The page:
## Thursday, September 25, 2008

### Volatile variable

It may be modified externally from the declaring variable (object). It tells the compiler not to cache this variable in a register but instead to read the value of the variable from memory each and every time the variable is used.
Variables declared to be volatile will not be optimized by the compiler because the compiler must assume that their values can change at any time.
volatile int a = 0;
while (!a)
{
...
}

The value 'int a' is read from memory for each loop iteration. If volatile was not specified then it is likely that the compiler would generate optimized code which would read the value of the 'int a' once, temporarily store this in a register and then use the register copy during each iteration. With 'volatile', 'a' could be changed in another thread.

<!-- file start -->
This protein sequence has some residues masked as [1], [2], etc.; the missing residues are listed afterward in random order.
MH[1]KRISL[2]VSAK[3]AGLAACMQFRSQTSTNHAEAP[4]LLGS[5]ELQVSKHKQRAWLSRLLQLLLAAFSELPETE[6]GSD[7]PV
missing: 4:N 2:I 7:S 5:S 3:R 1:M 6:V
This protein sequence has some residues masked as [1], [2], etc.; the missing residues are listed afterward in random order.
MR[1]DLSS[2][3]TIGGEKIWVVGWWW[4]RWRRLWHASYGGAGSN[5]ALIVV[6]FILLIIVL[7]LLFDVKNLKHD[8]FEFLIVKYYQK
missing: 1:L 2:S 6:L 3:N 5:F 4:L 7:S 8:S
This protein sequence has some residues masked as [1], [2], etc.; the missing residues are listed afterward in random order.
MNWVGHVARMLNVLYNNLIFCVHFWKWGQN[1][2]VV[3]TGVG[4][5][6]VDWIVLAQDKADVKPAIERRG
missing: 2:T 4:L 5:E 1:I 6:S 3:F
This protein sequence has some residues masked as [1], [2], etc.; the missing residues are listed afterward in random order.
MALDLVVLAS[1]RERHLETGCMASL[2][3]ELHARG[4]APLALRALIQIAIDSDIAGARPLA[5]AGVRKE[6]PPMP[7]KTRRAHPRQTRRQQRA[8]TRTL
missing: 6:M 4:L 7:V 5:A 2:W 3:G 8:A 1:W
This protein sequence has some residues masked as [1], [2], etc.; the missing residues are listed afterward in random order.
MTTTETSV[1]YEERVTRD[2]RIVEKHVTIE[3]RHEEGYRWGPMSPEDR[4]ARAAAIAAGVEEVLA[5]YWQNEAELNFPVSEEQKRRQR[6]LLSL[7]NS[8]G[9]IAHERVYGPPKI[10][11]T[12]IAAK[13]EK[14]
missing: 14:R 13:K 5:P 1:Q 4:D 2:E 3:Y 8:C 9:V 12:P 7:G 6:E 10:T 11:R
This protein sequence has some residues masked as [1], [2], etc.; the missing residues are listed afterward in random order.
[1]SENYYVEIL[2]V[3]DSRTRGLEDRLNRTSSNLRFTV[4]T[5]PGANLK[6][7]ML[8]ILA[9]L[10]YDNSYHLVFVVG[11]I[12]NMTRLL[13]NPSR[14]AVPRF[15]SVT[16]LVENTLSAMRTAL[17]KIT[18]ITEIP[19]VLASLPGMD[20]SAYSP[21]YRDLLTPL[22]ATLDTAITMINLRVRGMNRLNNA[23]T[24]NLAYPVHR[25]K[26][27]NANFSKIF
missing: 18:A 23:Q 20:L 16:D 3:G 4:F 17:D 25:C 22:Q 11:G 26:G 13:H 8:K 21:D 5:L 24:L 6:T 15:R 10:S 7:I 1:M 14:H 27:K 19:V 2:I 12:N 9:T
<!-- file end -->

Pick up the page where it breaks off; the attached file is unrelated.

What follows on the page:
Examples of where volatile is often used:
compiler will not optimized 'int a'. If compile does optimization, it finds (a!=0) is always TRUE. The compile may totally remove this line. Each time the value is to be read, the value should be read directly from memory/register.
some above contents are from following link, also check wiki example
The above code (main thread with volatile, and another thread to change it). It works in debug mode, but 'a' always equals to 0 in release mode? ( i didn't get it)

[updated on Nov. 30, 09, from embedded.om]
1. can a parameter be both volatile and constant?
Yes, a read-only status register, it changes unexpectedly and you should not attempt to modify it

2. can a pointer be volatile?
yes, example: an interruption service routine modifies the pointer to a buffer.

Examples of volatile variables are:
• Hardware registers in peripherals (for example, status registers)
• Non-automatic variables referenced within an interrupt service routine